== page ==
Another reason for uneven temperatures is not enough air return drops. Remember, it’s all about mixing the air and changing it over. The return air drops are responsible for taking the unconditioned air from the house to the equipment to be conditioned. If there aren’t enough return drops in the home, you’ll likely have uneven temperatures. I’ve been in homes where there’s a single return for the entire upstairs.

The fourth reason has to do with insulation and your attic’s construction. A typical attic can get well above 150 degrees during the summer if there isn’t enough insulation between the upstairs. The excess attic heat will make the upstairs warmer than the rest of the house. And in the winter, if your attic has leaks or not enough insulation, all that warm air you’re pushing to the upstairs will likely go right through to your attic. Remember, heat rises.

The last contributing factor to uneven temperatures is proximity to the garage. Having a room or space above a garage has an increased chance of experiencing erratic temperatures. Why? The air isn’t just exfiltrating out the walls and ceiling but also the floor. This is why master bedrooms or dens above a garage are notorious for dealing with uneven temperatures.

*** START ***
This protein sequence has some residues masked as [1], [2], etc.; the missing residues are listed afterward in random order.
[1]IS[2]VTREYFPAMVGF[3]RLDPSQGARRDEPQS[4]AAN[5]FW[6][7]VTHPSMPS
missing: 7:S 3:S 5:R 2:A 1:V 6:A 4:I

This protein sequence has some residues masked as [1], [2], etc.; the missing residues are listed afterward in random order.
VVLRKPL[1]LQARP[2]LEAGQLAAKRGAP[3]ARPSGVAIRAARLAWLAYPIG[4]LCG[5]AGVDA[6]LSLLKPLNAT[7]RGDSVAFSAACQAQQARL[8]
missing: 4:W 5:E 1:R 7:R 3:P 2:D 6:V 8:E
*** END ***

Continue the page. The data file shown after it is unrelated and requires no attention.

7 Ways to Combat Uneven Temperatures?

Now that we can recognize the problem let’s go over seven ways to solve uneven temperatures. Let’s start with the easy stuff. The first thing to do is to check your dampers. Dampers are located in your ductwork and are used to help direct airflow throughout your home. The easiest way to do this is to have someone adjust the damper while another person is at the vent in question to see if it increases airflow to the room. Sometimes the most straightforward solution will solve issues to a significant problem. 

The second solution is to change your ductwork by adding a return air drop to the second floor. This step can be invasive since it requires removing drywall and ceiling floor panels to run the ductwork to appropriate areas, but it can be less expensive than investing in a new system. However, there are some instances where further ductwork modifications are needed, like widening the main trunk lines.